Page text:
Do you recognize this climbing, pervasive plant? It’s called purslane. Purslane originates from India and Persia. Thinking it was welcomed with open arms, purslane has moved into and all over the world. As for me, Now as you know, Dear Readers, I am a very open- minded and frugal cook. I like to forage edible flowers and herbs from my garden. I like to grow plants that are both beautiful and edible. I like to shop at yard sales. But, so far, I have drawn the line at purslane.
Purslane and me go way back. Purslane grew in our first home in California. Purslane grew at our second home in Arizona. And purslane grows here, in Pennsylvania, at our current home. The photograph below shows a dead, thyme plant with a healthy succulent and bright green purslane plant. What to do? What to do? Help those of you, Dear Readers, who have an interest in learning about purslane. I know you’re out there!
As I said before, purslane originates from both India and Persia; it is not native to anywhere else, but, it sure seems like it is since it is so pervasive and grows so happily. Purslane is in fact edible. If you do choose to forage it from your yard and consume it instead of composting it or throwing it out, bully for you! Wash it and simply eat it as is. According to the website, https://www.motherearthnews.com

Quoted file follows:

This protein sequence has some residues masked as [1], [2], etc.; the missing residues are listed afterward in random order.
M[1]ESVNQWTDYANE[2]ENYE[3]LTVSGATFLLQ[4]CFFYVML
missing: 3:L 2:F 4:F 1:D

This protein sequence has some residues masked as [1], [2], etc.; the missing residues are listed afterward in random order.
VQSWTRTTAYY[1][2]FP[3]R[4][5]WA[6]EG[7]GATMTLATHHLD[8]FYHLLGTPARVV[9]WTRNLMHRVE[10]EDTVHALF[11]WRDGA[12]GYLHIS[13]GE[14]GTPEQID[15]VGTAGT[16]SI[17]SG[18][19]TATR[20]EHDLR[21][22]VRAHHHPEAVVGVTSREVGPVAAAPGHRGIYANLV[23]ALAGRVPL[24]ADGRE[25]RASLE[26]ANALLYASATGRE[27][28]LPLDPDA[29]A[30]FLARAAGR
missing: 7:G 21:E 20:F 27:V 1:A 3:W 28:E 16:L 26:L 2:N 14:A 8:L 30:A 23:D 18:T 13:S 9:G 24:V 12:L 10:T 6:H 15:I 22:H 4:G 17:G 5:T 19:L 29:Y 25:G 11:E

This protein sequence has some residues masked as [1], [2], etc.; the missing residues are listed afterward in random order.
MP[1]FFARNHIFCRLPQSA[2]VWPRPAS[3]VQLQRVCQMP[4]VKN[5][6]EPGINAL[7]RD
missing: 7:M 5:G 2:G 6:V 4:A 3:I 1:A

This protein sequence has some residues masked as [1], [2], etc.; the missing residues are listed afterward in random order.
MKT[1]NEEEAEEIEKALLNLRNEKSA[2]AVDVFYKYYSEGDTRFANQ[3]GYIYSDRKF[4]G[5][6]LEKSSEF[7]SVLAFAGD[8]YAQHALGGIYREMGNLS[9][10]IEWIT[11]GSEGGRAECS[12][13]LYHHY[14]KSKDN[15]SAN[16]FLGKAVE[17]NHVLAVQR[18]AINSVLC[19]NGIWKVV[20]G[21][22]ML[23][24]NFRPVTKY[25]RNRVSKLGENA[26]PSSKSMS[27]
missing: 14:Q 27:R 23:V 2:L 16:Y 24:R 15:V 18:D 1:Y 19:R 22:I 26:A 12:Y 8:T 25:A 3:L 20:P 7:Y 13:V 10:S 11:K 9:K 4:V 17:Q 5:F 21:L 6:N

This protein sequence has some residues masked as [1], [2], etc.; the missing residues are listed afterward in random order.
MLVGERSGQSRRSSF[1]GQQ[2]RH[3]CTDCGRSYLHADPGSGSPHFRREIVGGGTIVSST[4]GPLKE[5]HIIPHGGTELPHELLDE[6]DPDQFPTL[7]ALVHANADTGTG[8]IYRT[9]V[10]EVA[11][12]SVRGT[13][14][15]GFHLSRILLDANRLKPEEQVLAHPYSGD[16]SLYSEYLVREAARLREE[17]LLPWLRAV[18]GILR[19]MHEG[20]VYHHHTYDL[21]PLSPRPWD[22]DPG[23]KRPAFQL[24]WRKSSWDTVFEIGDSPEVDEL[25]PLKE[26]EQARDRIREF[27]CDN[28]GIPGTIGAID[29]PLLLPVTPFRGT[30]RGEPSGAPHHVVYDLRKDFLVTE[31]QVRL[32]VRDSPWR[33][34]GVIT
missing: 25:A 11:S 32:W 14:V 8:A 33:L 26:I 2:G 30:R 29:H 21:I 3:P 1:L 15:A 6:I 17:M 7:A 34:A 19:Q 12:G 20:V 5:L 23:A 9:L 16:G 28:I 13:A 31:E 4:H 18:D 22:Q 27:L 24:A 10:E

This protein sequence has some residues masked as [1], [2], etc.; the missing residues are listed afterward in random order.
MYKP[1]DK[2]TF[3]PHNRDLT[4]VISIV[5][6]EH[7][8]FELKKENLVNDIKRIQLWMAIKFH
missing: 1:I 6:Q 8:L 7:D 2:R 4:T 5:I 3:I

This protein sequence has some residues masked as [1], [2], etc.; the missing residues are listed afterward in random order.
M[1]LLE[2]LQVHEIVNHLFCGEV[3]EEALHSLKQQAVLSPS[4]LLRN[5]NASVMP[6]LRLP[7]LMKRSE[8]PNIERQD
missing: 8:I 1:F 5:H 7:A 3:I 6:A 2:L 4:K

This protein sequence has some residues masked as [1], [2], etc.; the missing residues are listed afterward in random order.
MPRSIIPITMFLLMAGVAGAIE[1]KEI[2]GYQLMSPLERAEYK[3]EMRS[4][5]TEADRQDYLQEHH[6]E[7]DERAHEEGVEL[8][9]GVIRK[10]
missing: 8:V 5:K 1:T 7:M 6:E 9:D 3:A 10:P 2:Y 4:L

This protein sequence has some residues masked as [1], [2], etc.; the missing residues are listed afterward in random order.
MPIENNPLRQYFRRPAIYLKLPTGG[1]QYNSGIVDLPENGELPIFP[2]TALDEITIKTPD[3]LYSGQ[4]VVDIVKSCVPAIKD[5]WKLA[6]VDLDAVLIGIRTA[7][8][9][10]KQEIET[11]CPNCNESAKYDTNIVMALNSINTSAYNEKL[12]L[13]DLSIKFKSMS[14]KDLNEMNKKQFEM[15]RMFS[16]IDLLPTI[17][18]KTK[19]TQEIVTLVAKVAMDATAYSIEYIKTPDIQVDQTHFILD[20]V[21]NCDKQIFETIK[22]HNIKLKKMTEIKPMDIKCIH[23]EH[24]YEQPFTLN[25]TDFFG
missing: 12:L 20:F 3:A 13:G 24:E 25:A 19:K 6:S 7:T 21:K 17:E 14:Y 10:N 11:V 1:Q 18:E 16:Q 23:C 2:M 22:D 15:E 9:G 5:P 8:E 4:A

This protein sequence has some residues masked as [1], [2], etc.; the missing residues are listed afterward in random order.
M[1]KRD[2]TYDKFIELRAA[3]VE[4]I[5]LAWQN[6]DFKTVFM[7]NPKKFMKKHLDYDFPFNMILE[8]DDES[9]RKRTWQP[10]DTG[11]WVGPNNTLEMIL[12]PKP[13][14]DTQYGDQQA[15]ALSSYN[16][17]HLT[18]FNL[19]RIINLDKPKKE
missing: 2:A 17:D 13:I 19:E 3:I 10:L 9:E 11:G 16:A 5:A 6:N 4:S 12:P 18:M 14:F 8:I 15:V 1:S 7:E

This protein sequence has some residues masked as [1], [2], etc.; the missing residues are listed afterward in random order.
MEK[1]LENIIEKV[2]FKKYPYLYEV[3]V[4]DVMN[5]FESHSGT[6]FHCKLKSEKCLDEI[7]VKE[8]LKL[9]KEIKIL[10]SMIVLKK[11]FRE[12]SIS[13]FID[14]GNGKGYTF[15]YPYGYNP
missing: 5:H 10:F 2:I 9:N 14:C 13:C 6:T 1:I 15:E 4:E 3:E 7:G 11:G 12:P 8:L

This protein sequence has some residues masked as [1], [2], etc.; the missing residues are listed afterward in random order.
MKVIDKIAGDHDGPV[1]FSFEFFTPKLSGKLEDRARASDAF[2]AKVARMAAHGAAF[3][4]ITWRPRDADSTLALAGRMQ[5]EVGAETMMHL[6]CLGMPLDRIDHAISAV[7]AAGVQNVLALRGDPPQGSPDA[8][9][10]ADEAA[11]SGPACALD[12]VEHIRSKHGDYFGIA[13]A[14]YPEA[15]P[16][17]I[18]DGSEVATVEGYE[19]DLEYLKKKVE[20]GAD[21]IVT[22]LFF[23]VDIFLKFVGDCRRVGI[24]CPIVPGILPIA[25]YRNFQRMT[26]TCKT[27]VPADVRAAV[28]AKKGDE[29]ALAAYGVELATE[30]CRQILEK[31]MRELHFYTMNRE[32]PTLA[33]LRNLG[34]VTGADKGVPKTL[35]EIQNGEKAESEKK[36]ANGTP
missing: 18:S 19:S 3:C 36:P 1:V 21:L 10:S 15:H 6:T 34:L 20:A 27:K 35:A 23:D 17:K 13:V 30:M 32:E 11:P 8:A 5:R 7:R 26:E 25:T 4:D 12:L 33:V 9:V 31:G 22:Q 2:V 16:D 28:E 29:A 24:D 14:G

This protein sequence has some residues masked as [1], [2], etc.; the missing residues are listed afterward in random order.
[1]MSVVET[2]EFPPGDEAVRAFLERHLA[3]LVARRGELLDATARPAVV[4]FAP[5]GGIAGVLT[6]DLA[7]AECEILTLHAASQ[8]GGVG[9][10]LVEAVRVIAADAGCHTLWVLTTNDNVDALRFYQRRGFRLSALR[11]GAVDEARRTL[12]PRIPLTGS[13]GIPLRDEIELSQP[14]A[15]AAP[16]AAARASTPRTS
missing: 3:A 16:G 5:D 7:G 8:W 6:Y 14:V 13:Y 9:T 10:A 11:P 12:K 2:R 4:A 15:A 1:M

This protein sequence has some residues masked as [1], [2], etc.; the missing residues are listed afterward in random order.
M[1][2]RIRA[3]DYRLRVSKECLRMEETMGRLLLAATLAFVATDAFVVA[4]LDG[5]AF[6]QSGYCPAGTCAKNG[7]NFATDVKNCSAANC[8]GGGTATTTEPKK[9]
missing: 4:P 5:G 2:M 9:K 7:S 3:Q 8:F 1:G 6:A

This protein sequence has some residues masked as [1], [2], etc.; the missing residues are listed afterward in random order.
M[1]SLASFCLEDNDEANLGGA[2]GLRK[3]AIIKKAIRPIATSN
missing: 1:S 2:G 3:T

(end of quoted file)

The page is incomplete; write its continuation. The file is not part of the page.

purslane is uncommonly good for you and is high in vitamin E and an omega -3 fatty acid. Again I ask the question, what to do? Your options range from leaving it to grow and spread and allowing it to bloom it’s little bright yellow flowers; in other words, giving up the battle of weeding it. Forage it, wash it and eat it, straight from the ground. Throw a big bunch of it into a food processor with some basil and mince and purée it up to make a pesto. Or, something completely nuts, pay for it at a farmers market. Yes, Dear Readers, purslane may be found at farmers markets. Whatever you decide to do with purslane, weed it or eat it, at least you’re better informed.
Please share what you do with purslane in the comments section.
Avid home cook and passionate instructor